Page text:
Nothing new here. Do a Google search for "NCAA" and "nonprofit" and you will find sportswriters and other pundits have been bemoaning the money machine that constitutes the NCAA for ages. Damn straight its concerns are commercial, not academic.

All that cash and all that stature because the NCAA is ostensibly there to assure us players are treated fairly and properly, and that schools are all competing on the up and up - yet what is the reaction of the NCAA cartel when problems come to light?

Sports apparel companies funnel funds to assistant coaches and players on the down-low - the NCAA arches its eyebrows and says it will check it out. Schools arrange for cushy courses to supplant tough academic challenges for elite athletes to keep them out of the classroom and on the playing field - the NCAA says, "tsk, tsk," and says that's not right. Athletes report coaches and trainers are sexually harassing and assaulting them under the pretext of bettering their careers - the NCAA rolls its collective eyes and says that's not our problem. Women's sports get second-class training facilities and coaches salaries while resources are lavished on men's programs - the NCAA yawns unblinking and says nothing.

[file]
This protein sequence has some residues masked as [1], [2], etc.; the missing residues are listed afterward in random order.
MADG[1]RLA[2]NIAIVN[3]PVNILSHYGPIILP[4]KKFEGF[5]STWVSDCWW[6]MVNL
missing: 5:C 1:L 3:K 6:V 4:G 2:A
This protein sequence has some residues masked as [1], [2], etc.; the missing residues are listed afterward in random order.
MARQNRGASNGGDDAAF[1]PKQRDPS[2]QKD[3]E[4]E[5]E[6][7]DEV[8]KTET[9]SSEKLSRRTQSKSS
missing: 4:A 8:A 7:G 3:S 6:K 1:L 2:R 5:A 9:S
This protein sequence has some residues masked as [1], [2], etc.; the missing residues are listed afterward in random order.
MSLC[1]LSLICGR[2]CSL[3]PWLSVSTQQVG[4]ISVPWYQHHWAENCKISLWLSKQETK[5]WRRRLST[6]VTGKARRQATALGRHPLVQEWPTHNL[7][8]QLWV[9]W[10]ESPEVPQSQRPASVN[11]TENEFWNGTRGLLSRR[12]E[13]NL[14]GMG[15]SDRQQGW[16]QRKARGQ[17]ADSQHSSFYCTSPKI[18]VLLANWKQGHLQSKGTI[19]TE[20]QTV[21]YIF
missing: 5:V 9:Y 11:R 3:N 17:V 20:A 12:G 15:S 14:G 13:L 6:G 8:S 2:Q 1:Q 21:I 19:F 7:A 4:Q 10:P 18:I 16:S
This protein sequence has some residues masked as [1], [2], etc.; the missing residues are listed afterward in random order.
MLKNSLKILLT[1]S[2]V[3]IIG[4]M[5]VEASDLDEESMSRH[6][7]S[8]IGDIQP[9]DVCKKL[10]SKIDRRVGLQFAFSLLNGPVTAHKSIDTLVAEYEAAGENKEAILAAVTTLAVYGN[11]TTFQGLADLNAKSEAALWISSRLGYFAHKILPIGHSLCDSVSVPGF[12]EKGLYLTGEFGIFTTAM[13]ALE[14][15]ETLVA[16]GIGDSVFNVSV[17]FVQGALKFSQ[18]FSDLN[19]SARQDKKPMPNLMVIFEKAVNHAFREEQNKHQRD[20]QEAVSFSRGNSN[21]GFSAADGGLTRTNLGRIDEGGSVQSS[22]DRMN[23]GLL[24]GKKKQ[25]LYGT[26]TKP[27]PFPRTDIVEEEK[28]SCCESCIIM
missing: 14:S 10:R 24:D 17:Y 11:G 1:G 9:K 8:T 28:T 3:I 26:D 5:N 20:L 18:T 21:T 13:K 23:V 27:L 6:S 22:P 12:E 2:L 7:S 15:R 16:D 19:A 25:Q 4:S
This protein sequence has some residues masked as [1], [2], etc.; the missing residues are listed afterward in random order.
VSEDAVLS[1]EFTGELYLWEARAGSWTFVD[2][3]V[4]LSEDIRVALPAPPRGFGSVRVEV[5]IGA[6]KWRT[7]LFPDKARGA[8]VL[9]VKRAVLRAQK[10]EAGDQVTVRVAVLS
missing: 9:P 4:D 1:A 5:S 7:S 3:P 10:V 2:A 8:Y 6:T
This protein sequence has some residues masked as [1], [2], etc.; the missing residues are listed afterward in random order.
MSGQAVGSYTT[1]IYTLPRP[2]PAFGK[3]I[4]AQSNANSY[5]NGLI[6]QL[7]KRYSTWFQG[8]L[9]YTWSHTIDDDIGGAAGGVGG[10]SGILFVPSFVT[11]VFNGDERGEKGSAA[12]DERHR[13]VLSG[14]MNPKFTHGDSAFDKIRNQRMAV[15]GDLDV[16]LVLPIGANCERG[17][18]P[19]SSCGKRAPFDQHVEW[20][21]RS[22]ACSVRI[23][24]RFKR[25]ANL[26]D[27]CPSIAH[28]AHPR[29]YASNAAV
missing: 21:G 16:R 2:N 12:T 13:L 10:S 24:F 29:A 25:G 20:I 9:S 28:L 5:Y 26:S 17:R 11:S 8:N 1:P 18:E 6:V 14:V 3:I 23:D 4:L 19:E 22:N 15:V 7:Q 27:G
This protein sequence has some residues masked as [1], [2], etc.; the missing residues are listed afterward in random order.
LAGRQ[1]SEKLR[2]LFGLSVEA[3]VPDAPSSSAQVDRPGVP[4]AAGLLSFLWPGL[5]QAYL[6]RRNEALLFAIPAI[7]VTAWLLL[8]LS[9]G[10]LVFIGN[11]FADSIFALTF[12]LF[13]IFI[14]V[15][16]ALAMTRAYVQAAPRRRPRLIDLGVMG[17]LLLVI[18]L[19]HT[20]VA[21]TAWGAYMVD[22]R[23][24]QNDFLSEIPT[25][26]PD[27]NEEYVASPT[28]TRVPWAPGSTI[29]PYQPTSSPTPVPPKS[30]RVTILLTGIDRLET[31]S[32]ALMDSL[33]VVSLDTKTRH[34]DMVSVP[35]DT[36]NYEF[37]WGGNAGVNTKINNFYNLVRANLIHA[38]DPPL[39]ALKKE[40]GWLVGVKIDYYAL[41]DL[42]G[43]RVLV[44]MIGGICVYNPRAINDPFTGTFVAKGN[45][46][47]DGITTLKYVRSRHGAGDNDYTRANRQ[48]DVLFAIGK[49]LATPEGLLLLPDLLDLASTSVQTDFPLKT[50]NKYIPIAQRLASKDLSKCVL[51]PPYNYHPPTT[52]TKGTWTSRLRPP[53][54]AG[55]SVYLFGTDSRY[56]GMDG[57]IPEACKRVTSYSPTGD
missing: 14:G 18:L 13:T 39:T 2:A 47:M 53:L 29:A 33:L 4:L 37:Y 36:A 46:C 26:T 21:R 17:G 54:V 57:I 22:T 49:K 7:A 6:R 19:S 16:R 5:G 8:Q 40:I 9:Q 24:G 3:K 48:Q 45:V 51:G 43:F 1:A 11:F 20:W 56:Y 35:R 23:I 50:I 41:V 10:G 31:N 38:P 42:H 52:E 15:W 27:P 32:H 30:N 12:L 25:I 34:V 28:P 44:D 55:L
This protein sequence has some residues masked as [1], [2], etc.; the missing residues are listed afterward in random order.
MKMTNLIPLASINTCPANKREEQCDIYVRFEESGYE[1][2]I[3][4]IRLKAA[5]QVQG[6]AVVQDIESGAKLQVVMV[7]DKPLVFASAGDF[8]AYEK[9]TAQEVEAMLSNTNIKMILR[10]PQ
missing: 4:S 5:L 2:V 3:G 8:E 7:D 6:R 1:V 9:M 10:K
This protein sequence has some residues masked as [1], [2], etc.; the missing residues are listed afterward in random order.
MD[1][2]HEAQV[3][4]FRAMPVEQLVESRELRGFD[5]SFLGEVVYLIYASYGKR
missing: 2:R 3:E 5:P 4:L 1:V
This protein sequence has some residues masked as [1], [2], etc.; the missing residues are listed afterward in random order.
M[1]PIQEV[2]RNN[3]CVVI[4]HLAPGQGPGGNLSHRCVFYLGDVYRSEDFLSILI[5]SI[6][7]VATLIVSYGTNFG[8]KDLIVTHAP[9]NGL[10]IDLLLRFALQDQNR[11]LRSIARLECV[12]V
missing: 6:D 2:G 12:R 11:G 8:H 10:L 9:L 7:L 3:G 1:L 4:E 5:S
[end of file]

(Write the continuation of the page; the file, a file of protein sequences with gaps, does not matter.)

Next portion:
And so we end up with the FBI and the country's criminal and civil courts getting involved. We end up with the NCAA focused on recovery of public confidence as a public relations concern.

That's so reactive, not proactive. That's so focused on the past rather than the future.

Problem is, the entire system of athletic "scholarships" and elite men's sports teams composed of enrolled students is founded on antiquated notions of amateurism. It is as oxymoronic as a whorehouse virgin.